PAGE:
Audi is upset over a penalty handed down to them for an engine infraction at the Lausitzring last weekend, and is none too happy that its DTM competitors Mercedes-Benz and BMW agree with the decision made by the sport’s sanctioning body.
According to RACER, Audi Sport team members Jamie Green and Mattias Ekstrom’s engines sustained damage at Hockenheim the week prior to the start of the Lausitzring race. Manufacturers are allowed nine engines for use among their eight drivers throughout the season, allowing either Green or Ekstrom to use the spare ninth engine and forcing Audi to repair the other.
This is where things get dicey. Resealing an engine during the season means the driver using the power unit will have to start at the rear of the grid. However Audi argues the engine only sustained external damage and they did not have to reseal it. Repairing the engine still resulted in a penalty being given to them by the DMSB, though.
“There’s no engine problem, not a mechanical problem itself in the engine, but there was external damage due to contact with a curb, probably,” said Audi’s Dieter Gass. “We repaired the engines under supervision of the DMSB, which you can do, but you still have to break the seals and when you break the seals the next time you use this engine you start from the back, which we did.”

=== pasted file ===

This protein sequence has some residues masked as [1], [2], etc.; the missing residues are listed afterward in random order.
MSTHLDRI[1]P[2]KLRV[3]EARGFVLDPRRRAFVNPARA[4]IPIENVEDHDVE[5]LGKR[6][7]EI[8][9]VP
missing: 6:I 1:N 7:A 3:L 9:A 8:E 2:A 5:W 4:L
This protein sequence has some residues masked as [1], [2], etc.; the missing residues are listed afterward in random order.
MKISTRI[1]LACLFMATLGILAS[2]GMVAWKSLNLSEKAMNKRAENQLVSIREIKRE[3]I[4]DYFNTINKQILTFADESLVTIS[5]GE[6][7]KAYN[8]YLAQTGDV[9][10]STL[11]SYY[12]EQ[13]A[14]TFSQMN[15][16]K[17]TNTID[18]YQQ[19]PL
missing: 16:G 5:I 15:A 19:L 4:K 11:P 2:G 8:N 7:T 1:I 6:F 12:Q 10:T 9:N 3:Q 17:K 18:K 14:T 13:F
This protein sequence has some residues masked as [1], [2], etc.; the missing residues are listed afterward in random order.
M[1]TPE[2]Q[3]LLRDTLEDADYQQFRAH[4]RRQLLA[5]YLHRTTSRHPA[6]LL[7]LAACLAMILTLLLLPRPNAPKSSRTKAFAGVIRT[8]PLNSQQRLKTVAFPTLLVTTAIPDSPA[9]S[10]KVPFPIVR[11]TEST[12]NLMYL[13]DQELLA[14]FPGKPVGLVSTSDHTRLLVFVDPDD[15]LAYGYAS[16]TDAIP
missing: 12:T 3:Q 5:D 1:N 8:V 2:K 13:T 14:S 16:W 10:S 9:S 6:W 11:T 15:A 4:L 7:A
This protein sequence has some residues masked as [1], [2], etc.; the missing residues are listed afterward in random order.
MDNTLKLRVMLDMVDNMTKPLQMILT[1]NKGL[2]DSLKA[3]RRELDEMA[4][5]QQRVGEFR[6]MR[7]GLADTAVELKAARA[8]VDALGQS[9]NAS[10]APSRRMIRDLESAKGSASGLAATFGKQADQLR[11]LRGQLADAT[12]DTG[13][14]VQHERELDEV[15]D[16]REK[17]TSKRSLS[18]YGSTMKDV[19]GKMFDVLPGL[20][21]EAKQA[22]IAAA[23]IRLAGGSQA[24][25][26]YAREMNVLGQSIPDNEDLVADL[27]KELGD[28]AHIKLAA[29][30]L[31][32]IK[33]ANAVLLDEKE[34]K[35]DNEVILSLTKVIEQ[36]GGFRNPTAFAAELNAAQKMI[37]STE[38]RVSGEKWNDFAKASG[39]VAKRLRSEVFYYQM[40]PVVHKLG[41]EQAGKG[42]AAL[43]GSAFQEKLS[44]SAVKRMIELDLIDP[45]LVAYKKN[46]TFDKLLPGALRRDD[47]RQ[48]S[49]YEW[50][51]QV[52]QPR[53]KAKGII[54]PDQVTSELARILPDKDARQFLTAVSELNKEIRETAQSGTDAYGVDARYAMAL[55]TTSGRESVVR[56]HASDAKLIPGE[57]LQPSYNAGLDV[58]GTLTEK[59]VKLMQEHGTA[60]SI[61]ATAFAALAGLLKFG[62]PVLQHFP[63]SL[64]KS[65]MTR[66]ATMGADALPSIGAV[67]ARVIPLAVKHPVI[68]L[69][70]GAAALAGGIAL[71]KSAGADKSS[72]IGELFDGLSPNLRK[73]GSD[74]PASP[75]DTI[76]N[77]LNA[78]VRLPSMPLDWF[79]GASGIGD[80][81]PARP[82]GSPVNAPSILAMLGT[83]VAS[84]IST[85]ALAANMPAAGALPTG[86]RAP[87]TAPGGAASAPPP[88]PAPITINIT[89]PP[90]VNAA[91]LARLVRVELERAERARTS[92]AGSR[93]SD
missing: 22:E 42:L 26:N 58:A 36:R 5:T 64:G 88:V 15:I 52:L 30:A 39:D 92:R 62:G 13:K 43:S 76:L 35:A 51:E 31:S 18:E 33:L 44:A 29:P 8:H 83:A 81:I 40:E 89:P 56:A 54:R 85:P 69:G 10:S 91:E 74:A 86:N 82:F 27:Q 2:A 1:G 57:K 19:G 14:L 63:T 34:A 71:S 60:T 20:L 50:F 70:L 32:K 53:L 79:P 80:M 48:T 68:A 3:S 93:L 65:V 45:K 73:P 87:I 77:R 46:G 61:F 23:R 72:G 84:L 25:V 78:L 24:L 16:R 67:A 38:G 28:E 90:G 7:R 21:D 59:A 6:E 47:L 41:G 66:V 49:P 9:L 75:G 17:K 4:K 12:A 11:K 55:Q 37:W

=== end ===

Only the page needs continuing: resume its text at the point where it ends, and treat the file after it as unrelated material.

Audi became upset with Mercedes and BMW when they did not support the automaker in its argument that it should not receive a penalty, as it didn’t break the engine’s seals. Gass said he “didn’t understand,” the lack of support from his fellow manufacturers as they “often try to help eachother in DTM.” Audi also noted Mercedes was allowed to make major enhancements to their struggling C-Class DTM during the 2014 season, a decision it didn’t argue with at the time.
Mercedes said it’s best to “stick to the rules and regulations,” when speaking on the matter.
“The regulations say that in the case of an accident, you are potentially allowed to change the engines without a penalty, but from our side we couldn’t see an accident there,” said Mercedes DTM boss Ulrich Fritz.
“That is our position and I think BMW had the same position.”